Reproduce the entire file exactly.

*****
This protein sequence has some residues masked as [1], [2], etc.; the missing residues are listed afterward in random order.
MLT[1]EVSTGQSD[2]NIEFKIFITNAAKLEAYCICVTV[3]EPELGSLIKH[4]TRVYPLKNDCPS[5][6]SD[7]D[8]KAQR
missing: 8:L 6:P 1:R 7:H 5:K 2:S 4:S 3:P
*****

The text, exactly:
This protein sequence has some residues masked as [1], [2], etc.; the missing residues are listed afterward in random order.
MLT[1]EVSTGQSD[2]NIEFKIFITNAAKLEAYCICVTV[3]EPELGSLIKH[4]TRVYPLKNDCPS[5][6]SD[7]D[8]KAQR
missing: 8:L 6:P 1:R 7:H 5:K 2:S 4:S 3:P